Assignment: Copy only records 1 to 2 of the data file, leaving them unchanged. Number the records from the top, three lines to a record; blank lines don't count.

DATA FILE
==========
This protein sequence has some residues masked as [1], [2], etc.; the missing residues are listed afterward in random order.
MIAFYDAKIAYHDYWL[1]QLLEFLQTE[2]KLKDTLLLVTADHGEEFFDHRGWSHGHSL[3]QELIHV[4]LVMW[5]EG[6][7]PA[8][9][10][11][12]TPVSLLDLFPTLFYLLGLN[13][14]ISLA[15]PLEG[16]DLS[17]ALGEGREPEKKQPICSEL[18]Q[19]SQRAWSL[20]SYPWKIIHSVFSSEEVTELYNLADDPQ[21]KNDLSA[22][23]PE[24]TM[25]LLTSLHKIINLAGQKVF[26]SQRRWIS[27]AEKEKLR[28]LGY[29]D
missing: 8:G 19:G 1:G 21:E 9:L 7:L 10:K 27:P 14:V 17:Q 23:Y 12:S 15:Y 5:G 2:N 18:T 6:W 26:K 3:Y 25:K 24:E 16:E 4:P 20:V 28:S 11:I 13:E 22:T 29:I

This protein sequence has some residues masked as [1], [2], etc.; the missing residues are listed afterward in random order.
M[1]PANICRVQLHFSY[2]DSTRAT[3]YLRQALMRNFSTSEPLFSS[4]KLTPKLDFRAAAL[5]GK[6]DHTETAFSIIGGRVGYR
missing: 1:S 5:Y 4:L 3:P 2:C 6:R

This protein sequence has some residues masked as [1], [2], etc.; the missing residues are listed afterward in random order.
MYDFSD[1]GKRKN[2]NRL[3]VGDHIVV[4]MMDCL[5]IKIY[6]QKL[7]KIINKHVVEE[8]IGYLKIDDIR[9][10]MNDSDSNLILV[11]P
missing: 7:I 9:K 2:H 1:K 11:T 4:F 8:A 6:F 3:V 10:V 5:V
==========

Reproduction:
This protein sequence has some residues masked as [1], [2], etc.; the missing residues are listed afterward in random order.
MIAFYDAKIAYHDYWL[1]QLLEFLQTE[2]KLKDTLLLVTADHGEEFFDHRGWSHGHSL[3]QELIHV[4]LVMW[5]EG[6][7]PA[8][9][10][11][12]TPVSLLDLFPTLFYLLGLN[13][14]ISLA[15]PLEG[16]DLS[17]ALGEGREPEKKQPICSEL[18]Q[19]SQRAWSL[20]SYPWKIIHSVFSSEEVTELYNLADDPQ[21]KNDLSA[22][23]PE[24]TM[25]LLTSLHKIINLAGQKVF[26]SQRRWIS[27]AEKEKLR[28]LGY[29]D
missing: 8:G 19:G 1:G 21:E 9:L 7:L 10:K 27:P 14:V 17:Q 23:Y 12:S 15:Y 5:G 2:N 18:T 6:W 26:K 3:Y 25:K 24:E 16:E 4:P 20:V 28:S 11:I 13:E 22:T 29:I

This protein sequence has some residues masked as [1], [2], etc.; the missing residues are listed afterward in random order.
M[1]PANICRVQLHFSY[2]DSTRAT[3]YLRQALMRNFSTSEPLFSS[4]KLTPKLDFRAAAL[5]GK[6]DHTETAFSIIGGRVGYR
missing: 1:S 5:Y 4:L 3:P 2:C 6:R